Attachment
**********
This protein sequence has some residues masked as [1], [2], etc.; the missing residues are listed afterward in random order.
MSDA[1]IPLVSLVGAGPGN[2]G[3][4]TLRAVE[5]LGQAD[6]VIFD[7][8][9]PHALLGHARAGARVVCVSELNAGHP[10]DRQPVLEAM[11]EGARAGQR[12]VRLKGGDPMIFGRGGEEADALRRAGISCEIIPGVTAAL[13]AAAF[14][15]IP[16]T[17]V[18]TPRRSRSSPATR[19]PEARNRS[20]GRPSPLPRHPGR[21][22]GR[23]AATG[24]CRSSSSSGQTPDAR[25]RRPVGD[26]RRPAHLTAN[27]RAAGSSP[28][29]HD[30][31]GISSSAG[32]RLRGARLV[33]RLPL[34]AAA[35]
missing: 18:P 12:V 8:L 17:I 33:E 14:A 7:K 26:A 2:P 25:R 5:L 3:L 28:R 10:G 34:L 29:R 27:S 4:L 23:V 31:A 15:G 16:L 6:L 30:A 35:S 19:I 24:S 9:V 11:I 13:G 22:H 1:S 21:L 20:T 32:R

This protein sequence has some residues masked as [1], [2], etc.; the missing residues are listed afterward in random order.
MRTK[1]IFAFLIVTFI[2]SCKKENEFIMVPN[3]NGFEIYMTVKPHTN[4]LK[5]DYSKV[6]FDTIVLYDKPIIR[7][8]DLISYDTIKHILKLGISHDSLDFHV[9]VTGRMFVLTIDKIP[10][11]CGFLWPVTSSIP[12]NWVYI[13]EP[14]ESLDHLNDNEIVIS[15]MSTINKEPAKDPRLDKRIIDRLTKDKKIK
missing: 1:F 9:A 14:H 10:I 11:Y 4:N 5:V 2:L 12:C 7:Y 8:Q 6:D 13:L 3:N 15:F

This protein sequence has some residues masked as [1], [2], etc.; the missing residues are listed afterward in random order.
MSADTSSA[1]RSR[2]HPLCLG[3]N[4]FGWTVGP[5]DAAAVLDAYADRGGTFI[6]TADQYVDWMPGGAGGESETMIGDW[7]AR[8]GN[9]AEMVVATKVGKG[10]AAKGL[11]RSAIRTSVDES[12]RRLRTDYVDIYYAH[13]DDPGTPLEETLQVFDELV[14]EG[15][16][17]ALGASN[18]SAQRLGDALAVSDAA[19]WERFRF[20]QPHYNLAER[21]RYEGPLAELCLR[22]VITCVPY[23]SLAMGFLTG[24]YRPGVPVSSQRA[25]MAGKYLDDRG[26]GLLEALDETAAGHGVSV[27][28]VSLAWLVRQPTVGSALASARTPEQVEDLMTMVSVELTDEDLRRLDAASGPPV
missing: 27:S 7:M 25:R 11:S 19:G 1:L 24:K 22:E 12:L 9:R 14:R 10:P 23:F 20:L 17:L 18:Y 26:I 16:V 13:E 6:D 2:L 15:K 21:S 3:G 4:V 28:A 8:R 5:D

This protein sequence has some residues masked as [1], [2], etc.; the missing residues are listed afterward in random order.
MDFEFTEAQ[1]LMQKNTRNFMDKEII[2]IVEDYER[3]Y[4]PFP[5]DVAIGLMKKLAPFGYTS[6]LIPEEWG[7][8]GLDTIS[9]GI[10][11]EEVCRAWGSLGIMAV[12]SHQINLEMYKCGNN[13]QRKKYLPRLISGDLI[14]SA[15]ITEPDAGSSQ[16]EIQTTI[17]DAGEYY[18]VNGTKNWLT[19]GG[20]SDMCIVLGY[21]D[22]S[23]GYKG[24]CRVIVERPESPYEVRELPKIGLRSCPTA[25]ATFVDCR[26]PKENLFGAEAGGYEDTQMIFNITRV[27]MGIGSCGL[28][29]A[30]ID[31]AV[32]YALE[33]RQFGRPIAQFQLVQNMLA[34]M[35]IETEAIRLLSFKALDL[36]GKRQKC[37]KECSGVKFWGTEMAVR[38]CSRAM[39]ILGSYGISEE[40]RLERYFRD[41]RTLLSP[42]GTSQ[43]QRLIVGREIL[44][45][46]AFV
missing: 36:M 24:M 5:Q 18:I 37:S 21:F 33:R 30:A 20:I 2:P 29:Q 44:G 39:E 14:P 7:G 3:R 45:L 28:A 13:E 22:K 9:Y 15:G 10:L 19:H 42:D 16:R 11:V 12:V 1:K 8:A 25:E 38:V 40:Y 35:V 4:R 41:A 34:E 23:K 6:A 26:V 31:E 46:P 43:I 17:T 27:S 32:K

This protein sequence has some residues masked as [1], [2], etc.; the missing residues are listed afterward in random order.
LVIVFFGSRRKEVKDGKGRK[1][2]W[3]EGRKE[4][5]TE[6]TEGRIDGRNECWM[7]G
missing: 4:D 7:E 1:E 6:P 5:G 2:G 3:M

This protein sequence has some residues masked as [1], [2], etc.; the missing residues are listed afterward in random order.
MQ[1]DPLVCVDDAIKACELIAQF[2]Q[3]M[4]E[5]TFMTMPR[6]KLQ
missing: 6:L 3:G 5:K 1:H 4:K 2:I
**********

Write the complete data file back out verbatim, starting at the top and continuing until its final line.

This protein sequence has some residues masked as [1], [2], etc.; the missing residues are listed afterward in random order.
MSDA[1]IPLVSLVGAGPGN[2]G[3][4]TLRAVE[5]LGQAD[6]VIFD[7][8][9]PHALLGHARAGARVVCVSELNAGHP[10]DRQPVLEAM[11]EGARAGQR[12]VRLKGGDPMIFGRGGEEADALRRAGISCEIIPGVTAAL[13]AAAF[14][15]IP[16]T[17]V[18]TPRRSRSSPATR[19]PEARNRS[20]GRPSPLPRHPGR[21][22]GR[23]AATG[24]CRSSSSSGQTPDAR[25]RRPVGD[26]RRPAHLTAN[27]RAAGSSP[28][29]HD[30][31]GISSSAG[32]RLRGARLV[33]RLPL[34]AAA[35]
missing: 18:P 12:V 8:L 17:I 33:E 14:A 7:K 26:A 2:P 25:R 5:L 3:L 28:R 10:G 34:L 29:R 27:S 4:L 23:V 31:A 15:G 16:L 6:L 30:A 35:S 19:I 24:S 9:V 11:I 13:G 22:H 1:S 21:L 20:T 32:R

This protein sequence has some residues masked as [1], [2], etc.; the missing residues are listed afterward in random order.
MRTK[1]IFAFLIVTFI[2]SCKKENEFIMVPN[3]NGFEIYMTVKPHTN[4]LK[5]DYSKV[6]FDTIVLYDKPIIR[7][8]DLISYDTIKHILKLGISHDSLDFHV[9]VTGRMFVLTIDKIP[10][11]CGFLWPVTSSIP[12]NWVYI[13]EP[14]ESLDHLNDNEIVIS[15]MSTINKEPAKDPRLDKRIIDRLTKDKKIK
missing: 1:F 9:A 14:H 10:I 11:Y 4:N 5:V 2:L 12:C 7:Y 8:Q 6:D 13:L 3:N 15:F

This protein sequence has some residues masked as [1], [2], etc.; the missing residues are listed afterward in random order.
MSADTSSA[1]RSR[2]HPLCLG[3]N[4]FGWTVGP[5]DAAAVLDAYADRGGTFI[6]TADQYVDWMPGGAGGESETMIGDW[7]AR[8]GN[9]AEMVVATKVGKG[10]AAKGL[11]RSAIRTSVDES[12]RRLRTDYVDIYYAH[13]DDPGTPLEETLQVFDELV[14]EG[15][16][17]ALGASN[18]SAQRLGDALAVSDAA[19]WERFRF[20]QPHYNLAER[21]RYEGPLAELCLR[22]VITCVPY[23]SLAMGFLTG[24]YRPGVPVSSQRA[25]MAGKYLDDRG[26]GLLEALDETAAGHGVSV[27][28]VSLAWLVRQPTVGSALASARTPEQVEDLMTMVSVELTDEDLRRLDAASGPPV
missing: 27:S 7:M 25:R 11:S 19:G 1:L 24:K 22:E 12:L 9:R 14:R 10:P 23:F 20:L 17:L 18:Y 26:I 16:V 13:E 6:D 2:L 15:K 21:S 3:G 4:V 28:A 8:R 5:D

This protein sequence has some residues masked as [1], [2], etc.; the missing residues are listed afterward in random order.
MDFEFTEAQ[1]LMQKNTRNFMDKEII[2]IVEDYER[3]Y[4]PFP[5]DVAIGLMKKLAPFGYTS[6]LIPEEWG[7][8]GLDTIS[9]GI[10][11]EEVCRAWGSLGIMAV[12]SHQINLEMYKCGNN[13]QRKKYLPRLISGDLI[14]SA[15]ITEPDAGSSQ[16]EIQTTI[17]DAGEYY[18]VNGTKNWLT[19]GG[20]SDMCIVLGY[21]D[22]S[23]GYKG[24]CRVIVERPESPYEVRELPKIGLRSCPTA[25]ATFVDCR[26]PKENLFGAEAGGYEDTQMIFNITRV[27]MGIGSCGL[28][29]A[30]ID[31]AV[32]YALE[33]RQFGRPIAQFQLVQNMLA[34]M[35]IETEAIRLLSFKALDL[36]GKRQKC[37]KECSGVKFWGTEMAVR[38]CSRAM[39]ILGSYGISEE[40]RLERYFRD[41]RTLLSP[42]GTSQ[43]QRLIVGREIL[44][45][46]AFV
missing: 36:M 24:M 5:Q 18:I 37:S 21:F 33:R 30:A 20:I 2:P 29:Q 44:G 39:E 14:P 7:G 3:R 45:L 28:A 13:E 22:K 9:Y 15:G 10:L 19:H 42:D 16:R 11:V 12:V 1:K 8:A 25:E 38:V 40:Y 35:V 4:R 41:A 34:E 23:K 6:A 26:V 31:E 46:P 43:I 17:T 27:S 32:K

This protein sequence has some residues masked as [1], [2], etc.; the missing residues are listed afterward in random order.
LVIVFFGSRRKEVKDGKGRK[1][2]W[3]EGRKE[4][5]TE[6]TEGRIDGRNECWM[7]G
missing: 4:D 7:E 1:E 6:P 5:G 2:G 3:M

This protein sequence has some residues masked as [1], [2], etc.; the missing residues are listed afterward in random order.
MQ[1]DPLVCVDDAIKACELIAQF[2]Q[3]M[4]E[5]TFMTMPR[6]KLQ
missing: 6:L 3:G 5:K 1:H 4:K 2:I